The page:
Honeywell security flaw shows danger of controlling facility systems via the Internet
Computer security experts recently found a flaw in a widely used Honeywell product, allowing them to take unauthorized control of buildings' key systems. The findings underscore that caution is essential for long-term care facilities using an industrial control system (ICS) to operate heating and cooling, elevators, alarms or medical equipment, experts say.
Billy Rios and Terry McCorkle, employed by security firm Cylance, found bugs in Niagara-AX branded products sold by Honeywell's Tridium division. They used the vulnerabilities in the Niagara hardware and software to create a computer script to rapidly take control of an ICS system, which they demonstrated earlier this week at a security summit in San Juan, Puerto Rico.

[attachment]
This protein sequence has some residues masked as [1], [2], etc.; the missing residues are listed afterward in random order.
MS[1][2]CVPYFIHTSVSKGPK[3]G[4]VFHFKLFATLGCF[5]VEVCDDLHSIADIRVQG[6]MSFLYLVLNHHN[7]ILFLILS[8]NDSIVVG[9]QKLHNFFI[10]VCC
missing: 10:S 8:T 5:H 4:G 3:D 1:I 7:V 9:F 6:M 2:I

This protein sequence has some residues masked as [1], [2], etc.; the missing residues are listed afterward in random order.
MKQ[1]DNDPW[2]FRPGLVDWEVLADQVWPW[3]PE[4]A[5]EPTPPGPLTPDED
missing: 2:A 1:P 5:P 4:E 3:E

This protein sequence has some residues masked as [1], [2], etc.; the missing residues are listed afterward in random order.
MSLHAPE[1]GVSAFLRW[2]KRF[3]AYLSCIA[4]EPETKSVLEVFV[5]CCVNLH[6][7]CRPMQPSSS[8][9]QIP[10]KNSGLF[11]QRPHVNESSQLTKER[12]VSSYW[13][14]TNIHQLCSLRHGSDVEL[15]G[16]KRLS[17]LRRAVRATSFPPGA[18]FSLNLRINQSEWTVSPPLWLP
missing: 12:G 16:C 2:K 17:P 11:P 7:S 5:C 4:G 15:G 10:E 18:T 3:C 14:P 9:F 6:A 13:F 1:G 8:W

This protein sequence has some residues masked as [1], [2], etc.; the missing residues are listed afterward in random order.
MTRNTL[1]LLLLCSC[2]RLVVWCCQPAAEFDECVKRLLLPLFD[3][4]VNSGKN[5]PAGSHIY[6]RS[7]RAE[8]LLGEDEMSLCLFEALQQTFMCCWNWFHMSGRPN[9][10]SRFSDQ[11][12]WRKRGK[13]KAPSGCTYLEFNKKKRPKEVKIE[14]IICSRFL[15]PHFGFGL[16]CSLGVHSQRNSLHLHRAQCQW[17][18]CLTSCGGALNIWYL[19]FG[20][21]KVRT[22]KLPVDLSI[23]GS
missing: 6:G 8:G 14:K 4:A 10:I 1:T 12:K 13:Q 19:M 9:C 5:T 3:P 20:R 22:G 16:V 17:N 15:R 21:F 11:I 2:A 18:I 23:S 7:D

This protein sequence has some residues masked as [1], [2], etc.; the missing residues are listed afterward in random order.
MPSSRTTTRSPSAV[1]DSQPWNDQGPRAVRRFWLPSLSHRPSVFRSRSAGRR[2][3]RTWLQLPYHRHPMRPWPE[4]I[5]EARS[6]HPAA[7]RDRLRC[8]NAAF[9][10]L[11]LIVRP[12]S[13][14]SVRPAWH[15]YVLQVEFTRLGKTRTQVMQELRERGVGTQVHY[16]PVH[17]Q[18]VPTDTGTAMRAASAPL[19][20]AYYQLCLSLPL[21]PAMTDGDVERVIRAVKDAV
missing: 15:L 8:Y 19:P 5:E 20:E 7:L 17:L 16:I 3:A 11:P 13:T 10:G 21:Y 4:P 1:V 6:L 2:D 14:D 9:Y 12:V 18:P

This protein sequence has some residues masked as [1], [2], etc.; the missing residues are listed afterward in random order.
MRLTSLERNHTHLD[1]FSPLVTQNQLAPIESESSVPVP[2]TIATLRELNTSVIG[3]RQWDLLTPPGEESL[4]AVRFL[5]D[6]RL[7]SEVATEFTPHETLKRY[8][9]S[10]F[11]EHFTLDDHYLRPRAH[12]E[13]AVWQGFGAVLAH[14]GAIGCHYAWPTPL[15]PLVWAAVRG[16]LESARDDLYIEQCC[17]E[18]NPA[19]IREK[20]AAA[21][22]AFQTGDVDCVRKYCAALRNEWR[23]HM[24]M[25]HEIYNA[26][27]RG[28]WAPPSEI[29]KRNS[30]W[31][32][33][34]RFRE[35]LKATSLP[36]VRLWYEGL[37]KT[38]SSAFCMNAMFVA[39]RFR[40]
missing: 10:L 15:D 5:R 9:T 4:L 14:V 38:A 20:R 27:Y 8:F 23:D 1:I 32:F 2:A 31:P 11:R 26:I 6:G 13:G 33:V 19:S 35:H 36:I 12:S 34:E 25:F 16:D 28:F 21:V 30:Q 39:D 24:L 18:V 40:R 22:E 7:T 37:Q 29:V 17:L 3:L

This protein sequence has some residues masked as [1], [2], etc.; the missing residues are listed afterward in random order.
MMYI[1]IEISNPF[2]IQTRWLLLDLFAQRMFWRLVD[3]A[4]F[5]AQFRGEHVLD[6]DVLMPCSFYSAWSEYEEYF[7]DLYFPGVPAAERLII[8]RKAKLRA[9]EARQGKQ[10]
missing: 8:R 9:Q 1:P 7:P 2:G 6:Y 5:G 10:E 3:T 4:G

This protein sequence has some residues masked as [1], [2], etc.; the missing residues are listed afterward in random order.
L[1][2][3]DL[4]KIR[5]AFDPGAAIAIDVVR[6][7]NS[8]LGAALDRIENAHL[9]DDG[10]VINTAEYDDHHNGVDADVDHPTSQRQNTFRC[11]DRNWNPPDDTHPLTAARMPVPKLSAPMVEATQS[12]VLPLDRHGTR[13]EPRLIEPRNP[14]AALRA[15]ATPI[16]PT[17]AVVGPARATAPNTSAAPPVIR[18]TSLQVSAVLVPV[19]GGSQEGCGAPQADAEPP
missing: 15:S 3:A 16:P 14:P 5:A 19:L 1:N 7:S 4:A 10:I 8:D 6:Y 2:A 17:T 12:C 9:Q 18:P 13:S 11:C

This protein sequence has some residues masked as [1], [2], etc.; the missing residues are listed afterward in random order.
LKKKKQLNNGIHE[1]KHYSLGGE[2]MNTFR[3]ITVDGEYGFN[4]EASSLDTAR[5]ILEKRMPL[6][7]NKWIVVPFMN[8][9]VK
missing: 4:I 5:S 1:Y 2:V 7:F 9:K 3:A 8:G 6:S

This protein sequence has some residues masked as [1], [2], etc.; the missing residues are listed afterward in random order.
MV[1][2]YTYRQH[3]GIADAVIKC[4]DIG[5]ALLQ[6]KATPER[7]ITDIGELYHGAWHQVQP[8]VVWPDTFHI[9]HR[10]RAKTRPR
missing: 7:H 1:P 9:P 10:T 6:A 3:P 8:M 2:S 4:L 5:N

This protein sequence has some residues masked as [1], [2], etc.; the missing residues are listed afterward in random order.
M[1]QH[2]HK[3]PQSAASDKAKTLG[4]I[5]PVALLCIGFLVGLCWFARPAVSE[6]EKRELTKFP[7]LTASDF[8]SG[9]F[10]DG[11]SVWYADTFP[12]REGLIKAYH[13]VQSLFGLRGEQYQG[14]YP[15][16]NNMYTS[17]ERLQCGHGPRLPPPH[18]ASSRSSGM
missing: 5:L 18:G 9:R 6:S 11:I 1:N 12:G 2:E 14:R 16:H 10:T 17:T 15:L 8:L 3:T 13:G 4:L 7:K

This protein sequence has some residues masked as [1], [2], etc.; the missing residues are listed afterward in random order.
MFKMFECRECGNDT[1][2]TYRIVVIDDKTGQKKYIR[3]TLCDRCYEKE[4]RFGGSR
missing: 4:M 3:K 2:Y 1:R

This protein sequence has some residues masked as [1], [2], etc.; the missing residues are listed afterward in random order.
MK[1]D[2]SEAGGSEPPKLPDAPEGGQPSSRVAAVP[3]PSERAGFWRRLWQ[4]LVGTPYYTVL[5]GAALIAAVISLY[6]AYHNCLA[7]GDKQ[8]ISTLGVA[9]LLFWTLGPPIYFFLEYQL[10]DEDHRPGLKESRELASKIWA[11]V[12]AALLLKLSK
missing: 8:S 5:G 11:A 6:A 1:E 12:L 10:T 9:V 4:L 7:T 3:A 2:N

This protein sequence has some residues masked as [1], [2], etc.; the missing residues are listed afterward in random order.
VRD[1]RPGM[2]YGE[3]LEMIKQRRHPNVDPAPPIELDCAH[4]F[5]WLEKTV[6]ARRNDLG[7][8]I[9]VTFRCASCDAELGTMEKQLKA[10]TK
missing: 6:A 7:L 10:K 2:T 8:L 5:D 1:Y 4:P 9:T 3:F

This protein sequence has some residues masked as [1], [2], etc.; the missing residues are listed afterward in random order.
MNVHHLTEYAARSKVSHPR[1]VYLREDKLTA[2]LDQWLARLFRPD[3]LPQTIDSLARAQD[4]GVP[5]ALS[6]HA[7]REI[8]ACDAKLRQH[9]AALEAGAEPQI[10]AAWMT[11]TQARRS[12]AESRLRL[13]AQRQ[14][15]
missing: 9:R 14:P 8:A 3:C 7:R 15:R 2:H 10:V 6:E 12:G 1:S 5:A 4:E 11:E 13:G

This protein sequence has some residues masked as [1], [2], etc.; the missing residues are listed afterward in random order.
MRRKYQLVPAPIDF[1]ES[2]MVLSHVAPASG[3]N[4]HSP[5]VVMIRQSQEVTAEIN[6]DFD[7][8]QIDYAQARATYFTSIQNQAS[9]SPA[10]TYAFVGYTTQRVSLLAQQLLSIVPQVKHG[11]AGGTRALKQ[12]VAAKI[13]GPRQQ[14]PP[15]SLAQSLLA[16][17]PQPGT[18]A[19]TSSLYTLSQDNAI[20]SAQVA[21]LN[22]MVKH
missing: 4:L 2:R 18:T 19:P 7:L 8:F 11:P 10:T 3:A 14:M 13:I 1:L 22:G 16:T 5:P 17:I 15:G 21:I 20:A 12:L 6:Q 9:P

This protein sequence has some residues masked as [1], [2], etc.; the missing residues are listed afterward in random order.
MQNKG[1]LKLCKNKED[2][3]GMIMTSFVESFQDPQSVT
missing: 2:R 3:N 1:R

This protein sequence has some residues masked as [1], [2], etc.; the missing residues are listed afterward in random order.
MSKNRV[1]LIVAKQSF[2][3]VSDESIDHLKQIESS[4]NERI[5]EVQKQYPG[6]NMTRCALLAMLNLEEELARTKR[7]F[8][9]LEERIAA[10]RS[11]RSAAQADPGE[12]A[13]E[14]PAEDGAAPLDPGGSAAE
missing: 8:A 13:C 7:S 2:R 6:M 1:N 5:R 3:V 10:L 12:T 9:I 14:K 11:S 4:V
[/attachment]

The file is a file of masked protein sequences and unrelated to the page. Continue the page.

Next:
Rios and McCorkle notified Tridium of the issue prior to their demonstration, and the company released a patch to remove the vulnerability on Monday.
Based on Internet data, more than 21,500 facilities, including some healthcare providers, use Niagara devices, the researchers said.
Smaller wireless medical devices as well as these large industrial systems are at risk of unauthorized control. A security expert demonstrated how to take control of an insulin pump in 2011.